New York City neighborhoods operating Cure Violence programs show stronger declines in violence-endorsing attitudes than do areas without Cure Violence programs.
Community-based services provided by Youth Advocate Programs, Inc. may generate considerable savings by reducing the need for commitment and out-of-home placement among court-involved youth.
Data infrastructures for tracking youth violence in the United States do not provide a clear view of neighborhood-level change, but the most effective strategies for dealing with youth violence inevitably focus on small areas like neighborhoods. This makes it essential to measure the effects of violence prevention efforts at the neighborhood level as well.
While one of the strengths of OJJDP’s CBVP model was its emphasis on adaptation to local context and needs, the variation across program sites posed serious challenges for the evaluation and made it impossible to assess and compare outcomes in each city.
According to data compiled by the National Center for Juvenile Justice and disseminated by the federal Office of Juvenile Justice and Delinquency Prevention (OJJDP), the court processing of juvenile delinquency cases has reflected persistent racial disparities since the 1980s.
The U.S. juvenile arrest rate for homicide rate grew 4 percent between 2014 and 2015 but remained 70 percent lower than the 1990s peak.
This study suggests that the National Forum on Youth Violence Prevention provides meaningful assistance to cities. The organizational networks involved in the National Forum appear to be moving in positive directions and the individuals involved in those networks report high levels of confidence that they are making a difference.
Data Source: Violent crimes reported to the Uniform Crime Reports program, Federal Bureau of Investigation, U.S. Department of Justice, as … More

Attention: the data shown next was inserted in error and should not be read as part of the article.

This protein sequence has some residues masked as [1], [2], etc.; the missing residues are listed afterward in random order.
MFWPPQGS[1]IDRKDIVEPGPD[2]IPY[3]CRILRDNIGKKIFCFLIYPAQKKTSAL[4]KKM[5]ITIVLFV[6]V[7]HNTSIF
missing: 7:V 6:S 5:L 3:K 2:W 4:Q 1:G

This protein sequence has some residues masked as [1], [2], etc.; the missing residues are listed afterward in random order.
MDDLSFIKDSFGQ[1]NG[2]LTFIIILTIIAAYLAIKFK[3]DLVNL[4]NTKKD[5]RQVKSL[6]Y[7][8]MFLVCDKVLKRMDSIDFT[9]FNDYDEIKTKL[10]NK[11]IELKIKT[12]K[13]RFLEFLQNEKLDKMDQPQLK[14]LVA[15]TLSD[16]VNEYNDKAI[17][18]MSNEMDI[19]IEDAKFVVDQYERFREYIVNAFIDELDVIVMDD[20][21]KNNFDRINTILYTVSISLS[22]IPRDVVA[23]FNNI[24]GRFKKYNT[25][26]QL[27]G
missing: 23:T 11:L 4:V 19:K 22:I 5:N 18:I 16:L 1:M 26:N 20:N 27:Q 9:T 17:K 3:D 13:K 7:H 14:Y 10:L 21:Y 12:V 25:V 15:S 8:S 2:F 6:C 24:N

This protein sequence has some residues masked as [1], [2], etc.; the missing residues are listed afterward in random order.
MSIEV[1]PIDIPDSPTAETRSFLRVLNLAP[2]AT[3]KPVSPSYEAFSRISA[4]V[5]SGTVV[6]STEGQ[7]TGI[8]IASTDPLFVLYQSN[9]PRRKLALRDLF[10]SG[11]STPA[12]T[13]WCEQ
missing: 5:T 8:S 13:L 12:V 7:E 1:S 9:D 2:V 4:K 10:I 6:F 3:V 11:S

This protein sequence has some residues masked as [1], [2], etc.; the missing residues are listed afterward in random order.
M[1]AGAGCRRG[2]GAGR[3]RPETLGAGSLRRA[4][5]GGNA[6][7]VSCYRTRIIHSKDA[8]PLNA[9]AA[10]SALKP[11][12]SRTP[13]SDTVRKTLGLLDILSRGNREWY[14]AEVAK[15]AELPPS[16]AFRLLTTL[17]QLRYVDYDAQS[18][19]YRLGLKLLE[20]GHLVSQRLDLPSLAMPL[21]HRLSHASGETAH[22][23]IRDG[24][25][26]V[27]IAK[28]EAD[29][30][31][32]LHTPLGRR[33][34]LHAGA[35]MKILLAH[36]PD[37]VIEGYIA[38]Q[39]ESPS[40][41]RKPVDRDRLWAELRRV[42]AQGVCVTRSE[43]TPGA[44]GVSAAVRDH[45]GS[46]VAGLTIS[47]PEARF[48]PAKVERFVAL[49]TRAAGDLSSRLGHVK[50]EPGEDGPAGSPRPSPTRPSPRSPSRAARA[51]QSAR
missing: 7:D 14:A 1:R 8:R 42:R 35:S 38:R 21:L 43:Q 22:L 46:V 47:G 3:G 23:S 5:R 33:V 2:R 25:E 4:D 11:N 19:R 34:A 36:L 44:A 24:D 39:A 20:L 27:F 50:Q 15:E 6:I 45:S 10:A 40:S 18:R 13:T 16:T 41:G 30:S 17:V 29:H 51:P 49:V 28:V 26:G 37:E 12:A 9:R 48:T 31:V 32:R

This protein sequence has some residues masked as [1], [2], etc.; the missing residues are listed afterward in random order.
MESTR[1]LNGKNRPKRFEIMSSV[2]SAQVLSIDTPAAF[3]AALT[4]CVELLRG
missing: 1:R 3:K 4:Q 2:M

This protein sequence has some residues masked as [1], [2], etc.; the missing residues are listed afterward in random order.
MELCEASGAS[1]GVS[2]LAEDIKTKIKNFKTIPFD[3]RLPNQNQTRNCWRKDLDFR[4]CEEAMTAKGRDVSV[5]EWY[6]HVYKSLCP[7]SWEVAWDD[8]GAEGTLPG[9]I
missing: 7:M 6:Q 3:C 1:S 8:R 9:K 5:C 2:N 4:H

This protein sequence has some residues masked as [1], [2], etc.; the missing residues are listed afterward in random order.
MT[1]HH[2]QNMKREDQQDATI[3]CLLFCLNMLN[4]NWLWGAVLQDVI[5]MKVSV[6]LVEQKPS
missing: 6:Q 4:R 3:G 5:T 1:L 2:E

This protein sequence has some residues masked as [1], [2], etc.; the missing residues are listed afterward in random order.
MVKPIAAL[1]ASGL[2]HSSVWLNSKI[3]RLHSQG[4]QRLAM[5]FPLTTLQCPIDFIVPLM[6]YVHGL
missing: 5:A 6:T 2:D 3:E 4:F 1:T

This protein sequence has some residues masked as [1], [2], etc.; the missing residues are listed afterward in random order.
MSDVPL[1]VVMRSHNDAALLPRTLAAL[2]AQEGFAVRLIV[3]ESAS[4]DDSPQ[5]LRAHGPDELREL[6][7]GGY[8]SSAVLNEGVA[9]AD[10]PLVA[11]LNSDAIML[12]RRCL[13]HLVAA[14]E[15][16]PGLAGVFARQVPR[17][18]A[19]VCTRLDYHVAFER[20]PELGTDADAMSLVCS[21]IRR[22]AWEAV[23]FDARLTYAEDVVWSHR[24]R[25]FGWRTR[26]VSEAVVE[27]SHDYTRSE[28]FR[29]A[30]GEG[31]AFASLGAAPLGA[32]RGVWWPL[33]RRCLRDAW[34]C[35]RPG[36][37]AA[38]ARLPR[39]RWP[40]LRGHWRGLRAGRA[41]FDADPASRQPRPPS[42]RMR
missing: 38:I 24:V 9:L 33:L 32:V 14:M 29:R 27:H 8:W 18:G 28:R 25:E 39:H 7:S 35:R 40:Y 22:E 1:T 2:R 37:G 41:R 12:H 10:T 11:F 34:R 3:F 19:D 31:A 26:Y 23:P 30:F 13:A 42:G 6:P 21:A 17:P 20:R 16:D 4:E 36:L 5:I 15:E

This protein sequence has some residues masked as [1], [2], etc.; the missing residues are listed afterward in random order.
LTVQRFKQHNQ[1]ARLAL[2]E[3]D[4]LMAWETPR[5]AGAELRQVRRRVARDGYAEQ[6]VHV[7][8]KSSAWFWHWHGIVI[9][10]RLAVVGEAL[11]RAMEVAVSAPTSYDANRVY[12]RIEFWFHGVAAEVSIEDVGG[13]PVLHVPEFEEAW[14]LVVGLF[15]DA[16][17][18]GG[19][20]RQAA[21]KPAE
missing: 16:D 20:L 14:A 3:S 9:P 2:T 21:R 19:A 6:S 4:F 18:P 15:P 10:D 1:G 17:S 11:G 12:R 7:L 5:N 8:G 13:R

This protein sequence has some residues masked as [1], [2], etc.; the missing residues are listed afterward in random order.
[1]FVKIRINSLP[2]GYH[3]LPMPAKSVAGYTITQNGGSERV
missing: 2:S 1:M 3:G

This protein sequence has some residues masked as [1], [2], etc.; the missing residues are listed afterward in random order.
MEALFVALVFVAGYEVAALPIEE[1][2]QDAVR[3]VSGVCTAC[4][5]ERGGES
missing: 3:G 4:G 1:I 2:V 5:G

Reclaiming Futures assumes that positive youth outcomes are achieved when service delivery systems are closely coordinated and provide just the right amount of individualized help with the least possible amount of coercion.
The growing influence of technology is creating a new urgency for criminal justice reform, but the decentralized development of programs makes it difficult to track promising projects or bring them to scale. Justice stakeholders are faced with the challenge of assessing technical innovations while they often lack the tools and resources to meet the challenge.
Desistance from crime is defined as a process involving a series of cognitive, social, and behavioral changes leading up to the cessation of criminal behavior. The value and importance of studying desistance, particularly for intervention efforts after the onset of offending, have been stressed abundantly in the literature.
In 2014, the JohnJayREC team began conducting surveys with residents in New York City neighborhoods where the Cure Violence program had been implemented for at least one year. Researchers surveyed samples of young male residents between the ages of 18 and 30, the demographic most at risk for violent offending and victimization. The survey instrument was designed to measure each respondent’s attitude towards violence, as well as other factors that could influence the endorsement of violent behavior.
by Sheyla A. Delgado, Jeffrey A. Butts, and Laila Alsabahi Research & Evaluation Center August 2015 The Research and Evaluation … More
by Sheyla A. Delgado, Jeffrey A. Butts, and Laila Alsabahi August 2015 The Research and Evaluation Center at John Jay … More
by Kwan-Lamar Blount-Hill and Jeffrey A. Butts August 2015 Acknowledgements This report was made possible with funds from the New … More
Shootings per 1,000 population by Sheyla Delgado, Kevin Wolff, and Jeffrey Butts Research & Evaluation Center July 28, 2015 With … More
by Sheyla A. Delgado, Jeffrey A. Butts, and Marissa Mandala Research & Evaluation Center June 2015 ACKNOWLEDGEMENTS Funding support for … More
by Sheyla A. Delgado, Jeffrey A. Butts, and Marissa Mandala Research & Evaluation Center June 2015 The Research and Evaluation … More